Eye of the beholder: weathering the ups and downs in Utah's beauty industry.
Learning the ropes
Although the school was started in the 1920s, it wasn't until 1969 that her parents purchased the beauty college, instructing students until their divorce in 1976.
Scharman's mother continued operating the college after the break-up, insisting her daughter take the electrolysis course offered at Cameo. At the time, the school was the only place in the state that provided training for electrolysis. "She told me, 'You're going to be self-sufficient and you're going to be an independent woman,'" says Scharman.
The road to success has not been easy. When Scharman took over the school, students were not being charged for tuition. Revenue was made through students performing beauty services at the school. When she heard other schools required tuition, she promptly set a fee of $900 for the course, which included a beauty kit. Her list of students grew steadily.
In the late '80s, it was nationally mandated that beauty schools receive a time-consuming and expensive accreditation. Scharman spent countless hours going through the accreditation process that ultimately took almost three years to complete.
With the help of a friend, who happened to be an attorney and state senator, Scharman learned how to lobby for legislation to help the beauty school industry. When the state deregulated nail and aesthetic services, she led a re-regulation effort five years in a row before the state required these jobs to have licenses again.
With her interest piqued for crafting legislation, she served on several boards including the Utah Board of Cosmetology and the American Association of Cosmetology Schools to ensure a high standard of quality for beauty professionals. Scharman has become the go-to person on the state and national level when it comes to regulation.
"When you love it and it affects your livelihood, staying on top of what is going on in your industry is priceless," she says. "If you're not at the table, you're on the menu."
A recession-proof business
With her business growing, Scharman bought an old bowling alley in Murray in 2006. She demolished it and built the three-story building that currently houses classes and services.
More than 140 students are presently enrolled at the beauty college which offers courses in master/medical esthetics, cosmetology, nail technology, electrolysis, permanent cosmetics and advanced laser tech. Cameo was the first school to offer a masters aesthetics license and Scharman employs a doctor to train for skills that go beyond aesthetics.
The school also teaches the nuts and bolts of business so when students leave Cameo they are trained, not only in beauty services, but in promotion, retaining clients, business tracking and other skills they need to build a successful beauty career.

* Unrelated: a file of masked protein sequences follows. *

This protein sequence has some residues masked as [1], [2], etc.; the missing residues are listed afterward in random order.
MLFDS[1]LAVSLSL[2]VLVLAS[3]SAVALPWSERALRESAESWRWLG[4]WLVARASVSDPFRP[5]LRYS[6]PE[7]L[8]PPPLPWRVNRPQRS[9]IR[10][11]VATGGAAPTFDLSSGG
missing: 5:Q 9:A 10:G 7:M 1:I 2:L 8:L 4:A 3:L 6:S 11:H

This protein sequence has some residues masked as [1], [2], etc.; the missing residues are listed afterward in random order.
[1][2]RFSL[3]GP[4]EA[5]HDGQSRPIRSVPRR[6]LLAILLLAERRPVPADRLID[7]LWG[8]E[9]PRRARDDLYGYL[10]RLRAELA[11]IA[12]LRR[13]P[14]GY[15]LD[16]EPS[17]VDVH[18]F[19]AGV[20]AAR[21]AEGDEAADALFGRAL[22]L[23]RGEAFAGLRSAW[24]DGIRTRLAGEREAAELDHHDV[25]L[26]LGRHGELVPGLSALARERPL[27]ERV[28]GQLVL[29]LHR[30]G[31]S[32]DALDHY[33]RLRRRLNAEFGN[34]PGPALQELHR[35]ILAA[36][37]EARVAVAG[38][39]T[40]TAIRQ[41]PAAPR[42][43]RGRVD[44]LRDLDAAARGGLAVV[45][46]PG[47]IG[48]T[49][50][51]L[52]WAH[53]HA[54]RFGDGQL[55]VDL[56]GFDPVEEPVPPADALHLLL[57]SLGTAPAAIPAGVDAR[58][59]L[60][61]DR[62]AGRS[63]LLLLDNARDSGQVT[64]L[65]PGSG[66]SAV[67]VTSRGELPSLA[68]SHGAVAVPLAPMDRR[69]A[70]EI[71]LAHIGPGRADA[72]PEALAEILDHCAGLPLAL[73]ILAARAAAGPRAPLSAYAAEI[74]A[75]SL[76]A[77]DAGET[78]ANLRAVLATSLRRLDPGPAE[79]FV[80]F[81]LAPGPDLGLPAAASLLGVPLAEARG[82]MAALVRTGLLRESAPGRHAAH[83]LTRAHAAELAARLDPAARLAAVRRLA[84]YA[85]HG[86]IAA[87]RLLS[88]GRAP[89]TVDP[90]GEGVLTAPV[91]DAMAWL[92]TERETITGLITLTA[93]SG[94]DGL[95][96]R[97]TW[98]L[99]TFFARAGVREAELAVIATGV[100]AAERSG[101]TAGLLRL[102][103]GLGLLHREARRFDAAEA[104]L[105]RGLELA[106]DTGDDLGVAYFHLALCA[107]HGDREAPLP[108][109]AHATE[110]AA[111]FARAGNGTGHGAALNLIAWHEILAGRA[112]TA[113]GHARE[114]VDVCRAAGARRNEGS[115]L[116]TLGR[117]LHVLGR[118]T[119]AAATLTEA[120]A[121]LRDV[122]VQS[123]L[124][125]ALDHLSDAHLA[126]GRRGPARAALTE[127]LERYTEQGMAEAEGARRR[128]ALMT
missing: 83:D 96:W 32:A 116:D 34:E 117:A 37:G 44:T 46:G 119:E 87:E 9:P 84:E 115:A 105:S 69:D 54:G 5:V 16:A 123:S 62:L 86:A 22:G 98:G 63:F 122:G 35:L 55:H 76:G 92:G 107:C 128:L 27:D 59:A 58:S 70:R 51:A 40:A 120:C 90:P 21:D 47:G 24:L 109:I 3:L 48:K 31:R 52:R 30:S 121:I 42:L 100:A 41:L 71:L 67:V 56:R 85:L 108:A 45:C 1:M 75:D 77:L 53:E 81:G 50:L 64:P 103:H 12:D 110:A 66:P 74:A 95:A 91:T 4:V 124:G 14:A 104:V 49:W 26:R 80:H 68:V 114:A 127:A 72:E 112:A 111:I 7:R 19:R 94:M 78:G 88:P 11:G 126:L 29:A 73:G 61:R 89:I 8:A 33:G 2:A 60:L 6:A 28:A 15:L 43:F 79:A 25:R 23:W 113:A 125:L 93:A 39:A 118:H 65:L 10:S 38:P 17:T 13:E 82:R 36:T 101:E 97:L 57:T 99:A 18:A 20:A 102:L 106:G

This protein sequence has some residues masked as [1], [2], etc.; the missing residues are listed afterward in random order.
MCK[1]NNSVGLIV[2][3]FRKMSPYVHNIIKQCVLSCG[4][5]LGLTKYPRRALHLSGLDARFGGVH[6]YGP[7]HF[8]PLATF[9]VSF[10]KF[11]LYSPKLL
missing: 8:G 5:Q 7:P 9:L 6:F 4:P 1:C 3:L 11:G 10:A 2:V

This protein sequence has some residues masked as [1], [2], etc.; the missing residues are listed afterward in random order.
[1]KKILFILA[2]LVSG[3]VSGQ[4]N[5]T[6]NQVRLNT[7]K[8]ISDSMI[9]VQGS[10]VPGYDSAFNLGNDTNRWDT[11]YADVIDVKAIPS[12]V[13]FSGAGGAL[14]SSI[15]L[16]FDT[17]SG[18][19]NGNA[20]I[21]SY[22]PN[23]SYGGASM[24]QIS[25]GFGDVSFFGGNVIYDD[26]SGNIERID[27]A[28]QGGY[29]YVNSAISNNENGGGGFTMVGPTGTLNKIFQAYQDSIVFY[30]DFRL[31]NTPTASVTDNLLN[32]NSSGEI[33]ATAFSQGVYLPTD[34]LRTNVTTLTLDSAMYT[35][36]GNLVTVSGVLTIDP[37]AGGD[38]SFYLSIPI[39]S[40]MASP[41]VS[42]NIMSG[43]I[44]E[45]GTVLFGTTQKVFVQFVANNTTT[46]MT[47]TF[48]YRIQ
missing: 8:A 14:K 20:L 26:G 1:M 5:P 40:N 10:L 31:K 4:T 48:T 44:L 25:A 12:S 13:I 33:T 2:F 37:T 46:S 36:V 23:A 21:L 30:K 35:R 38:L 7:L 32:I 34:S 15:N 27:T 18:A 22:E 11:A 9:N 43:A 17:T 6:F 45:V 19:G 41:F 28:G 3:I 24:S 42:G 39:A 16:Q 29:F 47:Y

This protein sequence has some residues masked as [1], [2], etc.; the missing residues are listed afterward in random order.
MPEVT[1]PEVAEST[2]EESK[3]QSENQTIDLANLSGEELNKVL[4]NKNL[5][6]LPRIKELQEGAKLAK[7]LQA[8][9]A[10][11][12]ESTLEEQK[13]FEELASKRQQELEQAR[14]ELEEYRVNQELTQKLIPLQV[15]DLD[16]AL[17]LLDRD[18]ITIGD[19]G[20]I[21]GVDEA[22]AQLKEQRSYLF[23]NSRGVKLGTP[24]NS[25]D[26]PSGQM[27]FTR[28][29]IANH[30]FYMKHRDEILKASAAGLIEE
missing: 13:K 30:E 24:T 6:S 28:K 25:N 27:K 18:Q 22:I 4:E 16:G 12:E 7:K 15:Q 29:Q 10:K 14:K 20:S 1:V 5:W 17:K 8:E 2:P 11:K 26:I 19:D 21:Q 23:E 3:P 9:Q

Scharman says her industry is recession-proof because women will always want great hair and skin care, even if it means cutting costs in their budget. During the most recent economic slump, Scharman experienced an increase in enrollment.
"During a recession, people want to learn new skills to get a new job. We had 250 students during the last downturn. Beauty services can't be outsourced to foreign countries."
Preparing the next generation
Scharman's daughter, Rickie Mehl, started taking classes at the school when she was 14 and developed a lucrative private practice. Recently, Mehl gave up her 17-year practice to join the team at Cameo full time, and Scharman is training her to take over the company when the time is right.
"She already knows so much because she grew up here," she says. "There are so many things we deal with that she hasn't been a part of that I'm now getting her involved with. She's never been involved with compliance requirements, financial aid or conflict resolution. I'm also taking her to legislative sessions and accreditation workshops.
"I'm not going anywhere for a long time. I'll just gradually phase out. She's taking on more duties as I relinquish them."
Cameo College has come a long way since it started in the '20s with face creams and massage treatments. Under Scharman's direction, it has grown into a respected training ground for thousands of students. By offering innovative programs and staying up with current trends, Cameo's evolution will continue for many years.
"I'm elevating the beauty industry because I'm picky and I want to work in a beautiful environment," she says. "I brought prestige to the beauty industry. People now view it as a career of choice and not a career of default."
Caption: Far left: Brenda Scharman, Owner, Cameo College of Beauty.
Top Left: The beauty supply shop within the college.
Left: Cameo College students.
Top: Brenda Scharman with her father, Bud Reddick, and her daughter, Rickie Mehl.
Photos by Eric Delphenich
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|Title Annotation:||Lessons Learned|
|Comment:||Eye of the beholder: weathering the ups and downs in Utah's beauty industry.(Lessons Learned)|
|Date:||Feb 1, 2017|
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